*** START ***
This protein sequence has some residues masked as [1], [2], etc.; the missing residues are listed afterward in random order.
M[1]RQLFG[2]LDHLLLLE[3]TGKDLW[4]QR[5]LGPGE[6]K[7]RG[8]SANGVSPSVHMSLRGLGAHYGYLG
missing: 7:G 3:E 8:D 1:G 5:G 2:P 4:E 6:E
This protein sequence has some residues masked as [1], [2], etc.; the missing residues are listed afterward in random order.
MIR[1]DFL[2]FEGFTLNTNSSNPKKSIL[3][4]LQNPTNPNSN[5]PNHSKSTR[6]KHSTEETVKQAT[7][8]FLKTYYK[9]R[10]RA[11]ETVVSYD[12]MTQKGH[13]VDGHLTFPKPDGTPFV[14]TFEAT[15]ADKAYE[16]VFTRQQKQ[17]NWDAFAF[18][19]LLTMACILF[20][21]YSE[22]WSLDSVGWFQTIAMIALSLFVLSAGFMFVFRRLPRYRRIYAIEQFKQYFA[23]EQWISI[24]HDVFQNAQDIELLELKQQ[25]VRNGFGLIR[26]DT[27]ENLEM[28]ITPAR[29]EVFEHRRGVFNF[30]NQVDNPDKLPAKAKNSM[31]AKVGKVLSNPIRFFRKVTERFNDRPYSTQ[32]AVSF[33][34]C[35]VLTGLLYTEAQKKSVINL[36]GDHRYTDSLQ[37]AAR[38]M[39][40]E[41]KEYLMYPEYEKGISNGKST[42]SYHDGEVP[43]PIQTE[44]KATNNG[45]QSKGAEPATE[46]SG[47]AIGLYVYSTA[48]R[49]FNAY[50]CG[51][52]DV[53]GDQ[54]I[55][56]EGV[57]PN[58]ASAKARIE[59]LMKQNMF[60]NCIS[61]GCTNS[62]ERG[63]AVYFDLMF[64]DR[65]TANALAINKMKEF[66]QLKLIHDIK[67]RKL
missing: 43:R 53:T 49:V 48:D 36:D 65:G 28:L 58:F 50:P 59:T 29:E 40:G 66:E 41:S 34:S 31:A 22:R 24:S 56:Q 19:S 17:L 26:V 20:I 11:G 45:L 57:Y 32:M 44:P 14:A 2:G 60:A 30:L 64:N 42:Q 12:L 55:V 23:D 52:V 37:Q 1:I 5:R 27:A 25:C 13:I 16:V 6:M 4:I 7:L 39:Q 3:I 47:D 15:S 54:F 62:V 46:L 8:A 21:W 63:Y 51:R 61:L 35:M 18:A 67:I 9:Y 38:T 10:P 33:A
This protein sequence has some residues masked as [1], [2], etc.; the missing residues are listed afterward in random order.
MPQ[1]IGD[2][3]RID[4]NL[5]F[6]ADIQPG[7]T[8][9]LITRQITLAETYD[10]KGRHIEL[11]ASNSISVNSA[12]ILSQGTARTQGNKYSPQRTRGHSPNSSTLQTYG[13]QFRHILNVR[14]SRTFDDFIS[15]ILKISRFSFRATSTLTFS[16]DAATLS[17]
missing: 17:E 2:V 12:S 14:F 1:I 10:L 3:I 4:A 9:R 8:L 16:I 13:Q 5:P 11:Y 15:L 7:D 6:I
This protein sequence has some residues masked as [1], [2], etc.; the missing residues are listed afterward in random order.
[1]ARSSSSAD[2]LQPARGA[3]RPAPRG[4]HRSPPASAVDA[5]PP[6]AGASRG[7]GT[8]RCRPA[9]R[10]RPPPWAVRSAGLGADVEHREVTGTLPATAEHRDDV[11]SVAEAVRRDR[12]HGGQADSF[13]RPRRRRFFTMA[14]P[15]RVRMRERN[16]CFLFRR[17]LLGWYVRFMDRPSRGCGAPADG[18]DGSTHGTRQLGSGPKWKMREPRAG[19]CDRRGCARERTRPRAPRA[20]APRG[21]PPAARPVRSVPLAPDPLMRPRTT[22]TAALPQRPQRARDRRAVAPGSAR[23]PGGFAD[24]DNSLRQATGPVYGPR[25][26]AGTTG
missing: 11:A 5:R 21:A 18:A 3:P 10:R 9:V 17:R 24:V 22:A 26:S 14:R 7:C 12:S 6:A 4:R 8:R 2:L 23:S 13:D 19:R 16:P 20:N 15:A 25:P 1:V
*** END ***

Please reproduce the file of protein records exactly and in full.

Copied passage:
This protein sequence has some residues masked as [1], [2], etc.; the missing residues are listed afterward in random order.
M[1]RQLFG[2]LDHLLLLE[3]TGKDLW[4]QR[5]LGPGE[6]K[7]RG[8]SANGVSPSVHMSLRGLGAHYGYLG
missing: 7:G 3:E 8:D 1:G 5:G 2:P 4:E 6:E
This protein sequence has some residues masked as [1], [2], etc.; the missing residues are listed afterward in random order.
MIR[1]DFL[2]FEGFTLNTNSSNPKKSIL[3][4]LQNPTNPNSN[5]PNHSKSTR[6]KHSTEETVKQAT[7][8]FLKTYYK[9]R[10]RA[11]ETVVSYD[12]MTQKGH[13]VDGHLTFPKPDGTPFV[14]TFEAT[15]ADKAYE[16]VFTRQQKQ[17]NWDAFAF[18][19]LLTMACILF[20][21]YSE[22]WSLDSVGWFQTIAMIALSLFVLSAGFMFVFRRLPRYRRIYAIEQFKQYFA[23]EQWISI[24]HDVFQNAQDIELLELKQQ[25]VRNGFGLIR[26]DT[27]ENLEM[28]ITPAR[29]EVFEHRRGVFNF[30]NQVDNPDKLPAKAKNSM[31]AKVGKVLSNPIRFFRKVTERFNDRPYSTQ[32]AVSF[33][34]C[35]VLTGLLYTEAQKKSVINL[36]GDHRYTDSLQ[37]AAR[38]M[39][40]E[41]KEYLMYPEYEKGISNGKST[42]SYHDGEVP[43]PIQTE[44]KATNNG[45]QSKGAEPATE[46]SG[47]AIGLYVYSTA[48]R[49]FNAY[50]CG[51][52]DV[53]GDQ[54]I[55][56]EGV[57]PN[58]ASAKARIE[59]LMKQNMF[60]NCIS[61]GCTNS[62]ERG[63]AVYFDLMF[64]DR[65]TANALAINKMKEF[66]QLKLIHDIK[67]RKL
missing: 43:R 53:T 49:V 48:D 36:D 65:G 28:L 58:F 50:P 59:T 29:E 40:G 66:E 41:S 34:S 31:A 22:R 24:S 56:Q 19:S 17:L 26:V 20:I 11:G 45:L 57:Y 32:M 44:P 14:A 2:G 60:A 30:L 64:N 42:Q 12:L 55:V 23:D 52:V 37:Q 1:I 5:R 27:A 25:C 13:I 16:V 6:M 4:I 7:L 39:Q 3:I 47:D 15:S 54:F 62:V 46:L 8:A 21:W 63:Y 51:R 61:L 35:M 18:A 67:I 9:Y 38:T 10:P 33:A
This protein sequence has some residues masked as [1], [2], etc.; the missing residues are listed afterward in random order.
MPQ[1]IGD[2][3]RID[4]NL[5]F[6]ADIQPG[7]T[8][9]LITRQITLAETYD[10]KGRHIEL[11]ASNSISVNSA[12]ILSQGTARTQGNKYSPQRTRGHSPNSSTLQTYG[13]QFRHILNVR[14]SRTFDDFIS[15]ILKISRFSFRATSTLTFS[16]DAATLS[17]
missing: 17:E 2:V 12:S 14:F 1:I 10:L 3:I 4:A 9:R 8:L 16:I 13:Q 5:P 11:Y 15:L 7:D 6:I
This protein sequence has some residues masked as [1], [2], etc.; the missing residues are listed afterward in random order.
[1]ARSSSSAD[2]LQPARGA[3]RPAPRG[4]HRSPPASAVDA[5]PP[6]AGASRG[7]GT[8]RCRPA[9]R[10]RPPPWAVRSAGLGADVEHREVTGTLPATAEHRDDV[11]SVAEAVRRDR[12]HGGQADSF[13]RPRRRRFFTMA[14]P[15]RVRMRERN[16]CFLFRR[17]LLGWYVRFMDRPSRGCGAPADG[18]DGSTHGTRQLGSGPKWKMREPRAG[19]CDRRGCARERTRPRAPRA[20]APRG[21]PPAARPVRSVPLAPDPLMRPRTT[22]TAALPQRPQRARDRRAVAPGSAR[23]PGGFAD[24]DNSLRQATGPVYGPR[25][26]AGTTG
missing: 11:A 5:R 21:A 18:A 3:P 10:R 9:V 17:R 24:V 22:A 26:S 14:R 7:C 12:S 6:A 4:R 8:R 2:L 23:S 13:D 19:R 16:P 20:N 15:A 25:P 1:V